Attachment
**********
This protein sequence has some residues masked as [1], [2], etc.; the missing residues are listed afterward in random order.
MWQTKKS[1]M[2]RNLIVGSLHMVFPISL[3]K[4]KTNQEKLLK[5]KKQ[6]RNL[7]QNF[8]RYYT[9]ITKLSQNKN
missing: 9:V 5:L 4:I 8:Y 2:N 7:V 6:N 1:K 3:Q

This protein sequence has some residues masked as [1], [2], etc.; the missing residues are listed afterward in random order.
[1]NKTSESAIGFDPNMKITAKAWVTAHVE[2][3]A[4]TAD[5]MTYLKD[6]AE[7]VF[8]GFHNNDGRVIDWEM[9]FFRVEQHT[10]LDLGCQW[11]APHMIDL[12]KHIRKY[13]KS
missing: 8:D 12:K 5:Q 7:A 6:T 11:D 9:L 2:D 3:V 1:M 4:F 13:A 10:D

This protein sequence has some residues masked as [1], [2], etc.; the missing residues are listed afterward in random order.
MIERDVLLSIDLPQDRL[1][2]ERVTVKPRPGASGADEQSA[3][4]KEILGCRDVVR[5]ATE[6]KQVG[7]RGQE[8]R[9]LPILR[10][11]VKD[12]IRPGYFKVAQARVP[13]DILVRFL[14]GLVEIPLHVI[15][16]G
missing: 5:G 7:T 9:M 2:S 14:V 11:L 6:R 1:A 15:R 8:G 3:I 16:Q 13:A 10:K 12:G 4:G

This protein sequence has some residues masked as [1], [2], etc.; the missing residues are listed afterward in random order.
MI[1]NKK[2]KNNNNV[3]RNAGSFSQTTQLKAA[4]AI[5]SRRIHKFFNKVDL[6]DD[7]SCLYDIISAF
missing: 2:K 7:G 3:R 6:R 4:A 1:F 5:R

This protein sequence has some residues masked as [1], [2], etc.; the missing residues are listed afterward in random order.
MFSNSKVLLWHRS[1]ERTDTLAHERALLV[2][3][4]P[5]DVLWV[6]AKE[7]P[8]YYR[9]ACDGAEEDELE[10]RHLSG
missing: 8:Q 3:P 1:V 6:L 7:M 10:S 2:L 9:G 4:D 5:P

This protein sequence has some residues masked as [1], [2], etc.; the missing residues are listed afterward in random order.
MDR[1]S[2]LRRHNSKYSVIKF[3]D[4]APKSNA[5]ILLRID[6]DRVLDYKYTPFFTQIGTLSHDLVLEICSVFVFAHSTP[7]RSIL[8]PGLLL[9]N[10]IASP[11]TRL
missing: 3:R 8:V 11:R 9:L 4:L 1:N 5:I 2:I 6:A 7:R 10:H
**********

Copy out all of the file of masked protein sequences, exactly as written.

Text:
This protein sequence has some residues masked as [1], [2], etc.; the missing residues are listed afterward in random order.
MWQTKKS[1]M[2]RNLIVGSLHMVFPISL[3]K[4]KTNQEKLLK[5]KKQ[6]RNL[7]QNF[8]RYYT[9]ITKLSQNKN
missing: 9:V 5:L 4:I 8:Y 2:N 7:V 6:N 1:K 3:Q

This protein sequence has some residues masked as [1], [2], etc.; the missing residues are listed afterward in random order.
[1]NKTSESAIGFDPNMKITAKAWVTAHVE[2][3]A[4]TAD[5]MTYLKD[6]AE[7]VF[8]GFHNNDGRVIDWEM[9]FFRVEQHT[10]LDLGCQW[11]APHMIDL[12]KHIRKY[13]KS
missing: 8:D 12:K 5:Q 7:A 6:T 11:D 9:L 2:D 3:V 1:M 4:F 13:A 10:D

This protein sequence has some residues masked as [1], [2], etc.; the missing residues are listed afterward in random order.
MIERDVLLSIDLPQDRL[1][2]ERVTVKPRPGASGADEQSA[3][4]KEILGCRDVVR[5]ATE[6]KQVG[7]RGQE[8]R[9]LPILR[10][11]VKD[12]IRPGYFKVAQARVP[13]DILVRFL[14]GLVEIPLHVI[15][16]G
missing: 5:G 7:T 9:M 2:S 14:V 11:L 6:R 1:A 15:R 8:G 3:I 16:Q 13:A 10:K 12:G 4:G

This protein sequence has some residues masked as [1], [2], etc.; the missing residues are listed afterward in random order.
MI[1]NKK[2]KNNNNV[3]RNAGSFSQTTQLKAA[4]AI[5]SRRIHKFFNKVDL[6]DD[7]SCLYDIISAF
missing: 2:K 7:G 3:R 6:R 4:A 1:F 5:R

This protein sequence has some residues masked as [1], [2], etc.; the missing residues are listed afterward in random order.
MFSNSKVLLWHRS[1]ERTDTLAHERALLV[2][3][4]P[5]DVLWV[6]AKE[7]P[8]YYR[9]ACDGAEEDELE[10]RHLSG
missing: 8:Q 3:P 1:V 6:L 7:M 10:S 2:L 9:G 4:D 5:P

This protein sequence has some residues masked as [1], [2], etc.; the missing residues are listed afterward in random order.
MDR[1]S[2]LRRHNSKYSVIKF[3]D[4]APKSNA[5]ILLRID[6]DRVLDYKYTPFFTQIGTLSHDLVLEICSVFVFAHSTP[7]RSIL[8]PGLLL[9]N[10]IASP[11]TRL
missing: 3:R 8:V 11:R 9:L 4:L 1:N 5:I 2:I 6:A 7:R 10:H